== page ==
Thirty years ago this month, I stood at an altar and pledged my love and life to my incredible spouse. We chose a song with this closing line: “They will know we are Christians by our love,” to testify that day of our love for Christ, for each other, and for a hurting world. We believed that our marriage would multiply our ministries, our lives of service.
I’ve been thinking a lot about that concept this summer so many years later and the scripture it is based on: “By this shall all know that you are my disciples, by your love for one another” (John 13:35). I pray others have seen Christ’s love in us. I am concerned that, as part of the church, the body of Christ, it sometimes seems that the church is not really known for love these days as much as for judgment, for elitism, for condemnation, for rejection, as though it is ours to do the sorting of wheat from chaff, or goats from sheep. I am also guilty of judging more than loving.
I was in our nation’s capital this last week and attended a workshop presented by two pediatricians whose specialty area is adolescence. They taught about assessment and intervention with suicidal teens and substance using teens and GLBT teens. And the physicians taught the strengths perspective model, not the traditional medical model of identifying pathology. They included alarming statistics about suicide rates, particularly in GLBT youth. One said that he had been an ER physician and an ICU physician and that he had saved more lives by being a gay affirming doctor than all of the patient lives he had saved in the ER and ICU. He defined gay affirming by saying that he loves each patient, just as they are. He listens to them without judgment. He identifies their strengths, what is right with them, their resilience, their care for others, the things about each one that is special and admirable and he tells them that. So they trust him to tell him their pain and health risks and concerns. His instruction to the interns and residents who train with him is that every medical work up and consultation they bring to him starts with an identifying sentence, i.e. “Michael is a 17 year old white male with pneumonia and”…..then the second sentence….”and I love him because…” Years go Dallas Holm sang a song with the line: “I saw the Lord…and He saw me.” These teens are seen by their doctors; really seen, not judged. Loved, just as they are.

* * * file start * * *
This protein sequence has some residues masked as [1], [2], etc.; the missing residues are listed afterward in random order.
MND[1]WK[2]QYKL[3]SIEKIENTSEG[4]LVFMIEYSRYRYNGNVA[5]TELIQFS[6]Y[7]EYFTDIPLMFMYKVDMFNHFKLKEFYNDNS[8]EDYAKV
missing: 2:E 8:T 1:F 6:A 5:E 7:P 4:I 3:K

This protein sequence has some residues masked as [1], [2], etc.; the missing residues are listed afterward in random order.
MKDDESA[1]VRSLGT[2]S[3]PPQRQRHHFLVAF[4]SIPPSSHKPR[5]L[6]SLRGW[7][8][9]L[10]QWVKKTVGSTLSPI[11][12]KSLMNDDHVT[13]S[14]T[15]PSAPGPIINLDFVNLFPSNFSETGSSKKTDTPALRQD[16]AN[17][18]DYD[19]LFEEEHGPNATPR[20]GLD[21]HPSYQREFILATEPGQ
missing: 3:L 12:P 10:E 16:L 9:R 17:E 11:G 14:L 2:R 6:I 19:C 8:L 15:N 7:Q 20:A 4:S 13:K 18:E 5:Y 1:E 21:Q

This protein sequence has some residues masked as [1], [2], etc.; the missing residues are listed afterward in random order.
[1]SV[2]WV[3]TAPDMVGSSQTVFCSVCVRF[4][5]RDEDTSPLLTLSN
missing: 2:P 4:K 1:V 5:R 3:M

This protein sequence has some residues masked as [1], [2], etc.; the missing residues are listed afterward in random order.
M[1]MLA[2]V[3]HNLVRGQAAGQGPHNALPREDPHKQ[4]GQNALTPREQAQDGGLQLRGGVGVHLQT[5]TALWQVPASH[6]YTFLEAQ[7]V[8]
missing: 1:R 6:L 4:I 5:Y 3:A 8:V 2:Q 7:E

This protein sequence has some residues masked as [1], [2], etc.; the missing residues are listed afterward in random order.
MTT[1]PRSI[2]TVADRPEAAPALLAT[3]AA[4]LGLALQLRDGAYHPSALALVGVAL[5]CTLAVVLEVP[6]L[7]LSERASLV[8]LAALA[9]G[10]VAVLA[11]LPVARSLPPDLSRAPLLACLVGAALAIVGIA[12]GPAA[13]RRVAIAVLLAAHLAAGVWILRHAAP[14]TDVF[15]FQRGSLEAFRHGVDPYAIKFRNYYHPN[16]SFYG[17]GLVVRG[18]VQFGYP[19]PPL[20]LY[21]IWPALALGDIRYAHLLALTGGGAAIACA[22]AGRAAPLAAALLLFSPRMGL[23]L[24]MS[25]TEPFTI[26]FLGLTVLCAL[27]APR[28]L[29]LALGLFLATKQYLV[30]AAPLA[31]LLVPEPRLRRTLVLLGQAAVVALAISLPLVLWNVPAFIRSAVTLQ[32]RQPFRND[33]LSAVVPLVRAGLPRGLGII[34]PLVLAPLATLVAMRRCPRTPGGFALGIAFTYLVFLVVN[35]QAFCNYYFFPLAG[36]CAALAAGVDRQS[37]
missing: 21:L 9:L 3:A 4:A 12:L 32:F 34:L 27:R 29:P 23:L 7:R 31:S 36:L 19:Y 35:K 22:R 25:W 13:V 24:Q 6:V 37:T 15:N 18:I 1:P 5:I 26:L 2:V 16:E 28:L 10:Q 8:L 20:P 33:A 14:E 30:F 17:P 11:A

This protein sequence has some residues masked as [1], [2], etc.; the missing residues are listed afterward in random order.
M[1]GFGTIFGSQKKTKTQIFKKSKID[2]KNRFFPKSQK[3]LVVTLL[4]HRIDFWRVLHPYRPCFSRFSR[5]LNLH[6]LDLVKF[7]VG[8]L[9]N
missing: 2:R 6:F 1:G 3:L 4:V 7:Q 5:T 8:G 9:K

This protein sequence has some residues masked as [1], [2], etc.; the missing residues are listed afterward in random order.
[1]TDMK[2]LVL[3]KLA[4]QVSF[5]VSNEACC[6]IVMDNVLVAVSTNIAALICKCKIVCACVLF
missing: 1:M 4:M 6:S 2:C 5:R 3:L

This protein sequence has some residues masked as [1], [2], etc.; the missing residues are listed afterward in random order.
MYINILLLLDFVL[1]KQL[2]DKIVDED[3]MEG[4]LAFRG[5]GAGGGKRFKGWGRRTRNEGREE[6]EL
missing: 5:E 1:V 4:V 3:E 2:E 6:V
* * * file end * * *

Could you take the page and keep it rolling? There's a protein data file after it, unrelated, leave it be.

As I prepare for the NACSW conference in November and presenting with my colleague, Jon Singletary, a workshop on best practices with GLBT persons, I have been nervous about the controversy this conversation may generate. NACSW is interested in generating more light than heat. I have worried that I might be judged for not being “Christian enough” or not representing my University with integrity. My husband has worried about incivility at the workshop….i.e. harsh responses from my peers and colleagues.
One participant in the DC conference I just attended, a conference for persons concerned with military connected children, noted that the doctors I mentioned earlier presented the first such workshop at this conference and thanked them for their courage. There was applause. At military child education conference included a presentation by doctors in the armed services where love was the theme and where there was courage speak about their care for persons who have been judged and marginalized by….me….and perhaps by you.
Jesus is my model of courage. He ate with sinners and saints, tax collectors and poor fishermen, prostitutes and priests, lepers and leaders. His courage cost him. His courage gave us….everything…including courage. Let the conversation of love begin.
Helen is a social worker with experience in child care, foster care and adoptions, and hospice and grief. She is celebrating 44 years as a Christ follower and believes her relationship with Jesus Christ to be the most important information about her. Helen is an Assistant Professor in the School of Social Work at Baylor University where she teaches advanced practice in the Physical and Mental Health Concentration. She has been a member of NACSW since 1999.